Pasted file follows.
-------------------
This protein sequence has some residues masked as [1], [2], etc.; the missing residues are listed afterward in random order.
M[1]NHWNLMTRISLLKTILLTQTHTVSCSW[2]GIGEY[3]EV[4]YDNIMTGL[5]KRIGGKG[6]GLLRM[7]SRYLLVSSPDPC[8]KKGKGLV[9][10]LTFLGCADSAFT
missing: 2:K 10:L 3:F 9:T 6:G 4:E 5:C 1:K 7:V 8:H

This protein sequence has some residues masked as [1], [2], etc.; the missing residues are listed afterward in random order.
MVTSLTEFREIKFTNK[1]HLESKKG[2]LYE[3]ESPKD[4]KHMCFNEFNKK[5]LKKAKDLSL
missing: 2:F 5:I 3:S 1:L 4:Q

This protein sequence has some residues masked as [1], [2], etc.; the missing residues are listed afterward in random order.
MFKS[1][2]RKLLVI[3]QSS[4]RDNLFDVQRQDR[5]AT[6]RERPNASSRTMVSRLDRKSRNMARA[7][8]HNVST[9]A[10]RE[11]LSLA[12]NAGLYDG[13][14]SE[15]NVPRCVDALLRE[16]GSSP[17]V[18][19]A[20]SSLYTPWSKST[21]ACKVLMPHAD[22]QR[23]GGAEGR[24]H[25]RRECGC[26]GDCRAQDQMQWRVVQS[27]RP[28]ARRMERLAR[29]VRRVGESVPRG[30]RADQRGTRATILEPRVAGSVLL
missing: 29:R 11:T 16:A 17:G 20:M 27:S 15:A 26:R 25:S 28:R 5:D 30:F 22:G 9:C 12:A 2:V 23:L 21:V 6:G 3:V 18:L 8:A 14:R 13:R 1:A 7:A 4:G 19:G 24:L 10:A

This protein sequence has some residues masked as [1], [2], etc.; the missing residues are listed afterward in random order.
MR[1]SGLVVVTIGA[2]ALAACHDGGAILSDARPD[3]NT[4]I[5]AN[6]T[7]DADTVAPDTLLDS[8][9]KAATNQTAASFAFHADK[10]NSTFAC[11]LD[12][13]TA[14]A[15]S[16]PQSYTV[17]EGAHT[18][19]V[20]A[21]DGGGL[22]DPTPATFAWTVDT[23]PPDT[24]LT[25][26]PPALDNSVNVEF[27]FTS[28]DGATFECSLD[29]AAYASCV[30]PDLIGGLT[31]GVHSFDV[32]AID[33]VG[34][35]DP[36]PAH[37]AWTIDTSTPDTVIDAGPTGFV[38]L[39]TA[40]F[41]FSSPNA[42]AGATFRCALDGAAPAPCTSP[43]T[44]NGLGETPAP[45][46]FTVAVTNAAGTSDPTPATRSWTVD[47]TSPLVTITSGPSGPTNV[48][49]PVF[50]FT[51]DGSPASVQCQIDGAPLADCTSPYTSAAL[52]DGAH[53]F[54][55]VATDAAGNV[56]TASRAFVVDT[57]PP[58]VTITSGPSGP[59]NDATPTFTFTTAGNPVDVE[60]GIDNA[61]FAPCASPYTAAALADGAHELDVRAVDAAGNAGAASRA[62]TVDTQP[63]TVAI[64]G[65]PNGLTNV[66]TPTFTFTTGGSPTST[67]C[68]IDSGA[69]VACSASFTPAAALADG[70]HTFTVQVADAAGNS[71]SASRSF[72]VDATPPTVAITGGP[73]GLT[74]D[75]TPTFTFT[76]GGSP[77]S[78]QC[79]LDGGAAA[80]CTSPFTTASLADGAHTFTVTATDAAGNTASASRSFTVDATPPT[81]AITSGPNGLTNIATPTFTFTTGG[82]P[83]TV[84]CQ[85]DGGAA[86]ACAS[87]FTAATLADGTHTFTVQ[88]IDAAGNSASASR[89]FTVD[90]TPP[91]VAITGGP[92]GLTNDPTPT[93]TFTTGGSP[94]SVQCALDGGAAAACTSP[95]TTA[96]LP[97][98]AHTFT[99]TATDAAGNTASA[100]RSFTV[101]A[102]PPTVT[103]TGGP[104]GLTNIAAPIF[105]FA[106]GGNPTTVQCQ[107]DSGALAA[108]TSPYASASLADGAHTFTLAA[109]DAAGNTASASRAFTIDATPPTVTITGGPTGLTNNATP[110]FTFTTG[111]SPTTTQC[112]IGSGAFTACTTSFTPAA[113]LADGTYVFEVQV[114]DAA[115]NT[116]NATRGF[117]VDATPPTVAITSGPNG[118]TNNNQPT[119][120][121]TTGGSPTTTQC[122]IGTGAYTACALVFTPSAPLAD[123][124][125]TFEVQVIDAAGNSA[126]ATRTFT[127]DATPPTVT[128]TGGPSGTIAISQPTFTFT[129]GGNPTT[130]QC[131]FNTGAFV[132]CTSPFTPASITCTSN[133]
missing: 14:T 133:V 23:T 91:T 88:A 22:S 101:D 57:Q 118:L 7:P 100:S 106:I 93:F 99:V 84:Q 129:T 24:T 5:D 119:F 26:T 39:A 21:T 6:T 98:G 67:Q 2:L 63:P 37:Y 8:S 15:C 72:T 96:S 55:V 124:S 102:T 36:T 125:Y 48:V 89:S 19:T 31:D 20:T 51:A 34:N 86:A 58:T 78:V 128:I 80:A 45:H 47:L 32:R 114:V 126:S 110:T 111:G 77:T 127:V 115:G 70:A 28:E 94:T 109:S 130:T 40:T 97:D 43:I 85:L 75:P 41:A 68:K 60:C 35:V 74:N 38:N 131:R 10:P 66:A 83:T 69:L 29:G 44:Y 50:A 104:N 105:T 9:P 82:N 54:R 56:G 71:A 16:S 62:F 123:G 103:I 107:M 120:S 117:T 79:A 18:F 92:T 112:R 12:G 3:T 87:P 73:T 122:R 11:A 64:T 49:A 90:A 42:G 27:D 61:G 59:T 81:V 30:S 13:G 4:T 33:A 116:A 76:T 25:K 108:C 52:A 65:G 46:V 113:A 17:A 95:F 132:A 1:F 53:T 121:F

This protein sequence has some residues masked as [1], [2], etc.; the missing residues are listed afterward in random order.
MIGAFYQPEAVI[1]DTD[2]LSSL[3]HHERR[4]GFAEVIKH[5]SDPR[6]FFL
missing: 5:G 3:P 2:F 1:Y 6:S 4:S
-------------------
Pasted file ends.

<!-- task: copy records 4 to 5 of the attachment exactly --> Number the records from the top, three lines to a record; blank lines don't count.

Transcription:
This protein sequence has some residues masked as [1], [2], etc.; the missing residues are listed afterward in random order.
MR[1]SGLVVVTIGA[2]ALAACHDGGAILSDARPD[3]NT[4]I[5]AN[6]T[7]DADTVAPDTLLDS[8][9]KAATNQTAASFAFHADK[10]NSTFAC[11]LD[12][13]TA[14]A[15]S[16]PQSYTV[17]EGAHT[18][19]V[20]A[21]DGGGL[22]DPTPATFAWTVDT[23]PPDT[24]LT[25][26]PPALDNSVNVEF[27]FTS[28]DGATFECSLD[29]AAYASCV[30]PDLIGGLT[31]GVHSFDV[32]AID[33]VG[34][35]DP[36]PAH[37]AWTIDTSTPDTVIDAGPTGFV[38]L[39]TA[40]F[41]FSSPNA[42]AGATFRCALDGAAPAPCTSP[43]T[44]NGLGETPAP[45][46]FTVAVTNAAGTSDPTPATRSWTVD[47]TSPLVTITSGPSGPTNV[48][49]PVF[50]FT[51]DGSPASVQCQIDGAPLADCTSPYTSAAL[52]DGAH[53]F[54][55]VATDAAGNV[56]TASRAFVVDT[57]PP[58]VTITSGPSGP[59]NDATPTFTFTTAGNPVDVE[60]GIDNA[61]FAPCASPYTAAALADGAHELDVRAVDAAGNAGAASRA[62]TVDTQP[63]TVAI[64]G[65]PNGLTNV[66]TPTFTFTTGGSPTST[67]C[68]IDSGA[69]VACSASFTPAAALADG[70]HTFTVQVADAAGNS[71]SASRSF[72]VDATPPTVAITGGP[73]GLT[74]D[75]TPTFTFT[76]GGSP[77]S[78]QC[79]LDGGAAA[80]CTSPFTTASLADGAHTFTVTATDAAGNTASASRSFTVDATPPT[81]AITSGPNGLTNIATPTFTFTTGG[82]P[83]TV[84]CQ[85]DGGAA[86]ACAS[87]FTAATLADGTHTFTVQ[88]IDAAGNSASASR[89]FTVD[90]TPP[91]VAITGGP[92]GLTNDPTPT[93]TFTTGGSP[94]SVQCALDGGAAAACTSP[95]TTA[96]LP[97][98]AHTFT[99]TATDAAGNTASA[100]RSFTV[101]A[102]PPTVT[103]TGGP[104]GLTNIAAPIF[105]FA[106]GGNPTTVQCQ[107]DSGALAA[108]TSPYASASLADGAHTFTLAA[109]DAAGNTASASRAFTIDATPPTVTITGGPTGLTNNATP[110]FTFTTG[111]SPTTTQC[112]IGSGAFTACTTSFTPAA[113]LADGTYVFEVQV[114]DAA[115]NT[116]NATRGF[117]VDATPPTVAITSGPNG[118]TNNNQPT[119][120][121]TTGGSPTTTQC[122]IGTGAYTACALVFTPSAPLAD[123][124][125]TFEVQVIDAAGNSA[126]ATRTFT[127]DATPPTVT[128]TGGPSGTIAISQPTFTFT[129]GGNPTT[130]QC[131]FNTGAFV[132]CTSPFTPASITCTSN[133]
missing: 14:T 133:V 23:T 91:T 88:A 22:S 101:D 57:Q 118:L 7:P 100:S 106:I 93:F 99:V 84:Q 129:T 24:T 5:D 119:F 26:T 39:A 21:T 6:T 98:G 67:Q 2:L 63:P 37:Y 8:S 15:C 72:T 96:S 55:V 124:S 102:T 36:T 125:Y 48:V 89:S 19:T 31:D 20:T 51:A 34:N 86:A 58:T 78:V 128:I 80:A 45:H 47:L 32:R 114:V 126:S 110:T 111:G 77:T 127:V 115:G 70:A 28:E 94:T 109:S 130:T 40:T 97:D 43:I 85:L 75:P 41:A 68:K 60:C 35:V 74:N 38:N 131:R 10:P 66:A 83:T 69:L 29:G 44:Y 50:A 104:N 105:T 9:P 82:N 54:R 56:G 71:A 16:S 62:F 123:G 103:I 107:M 120:S 117:T 79:A 18:F 92:T 112:R 12:G 3:T 87:P 73:T 122:R 11:A 64:T 49:A 90:A 42:G 27:D 61:G 59:T 81:V 30:S 13:G 4:T 33:A 116:A 76:T 25:K 108:C 52:A 65:G 46:V 113:A 17:A 95:F 132:A 1:F 53:T 121:F

This protein sequence has some residues masked as [1], [2], etc.; the missing residues are listed afterward in random order.
MIGAFYQPEAVI[1]DTD[2]LSSL[3]HHERR[4]GFAEVIKH[5]SDPR[6]FFL
missing: 5:G 3:P 2:F 1:Y 6:S 4:S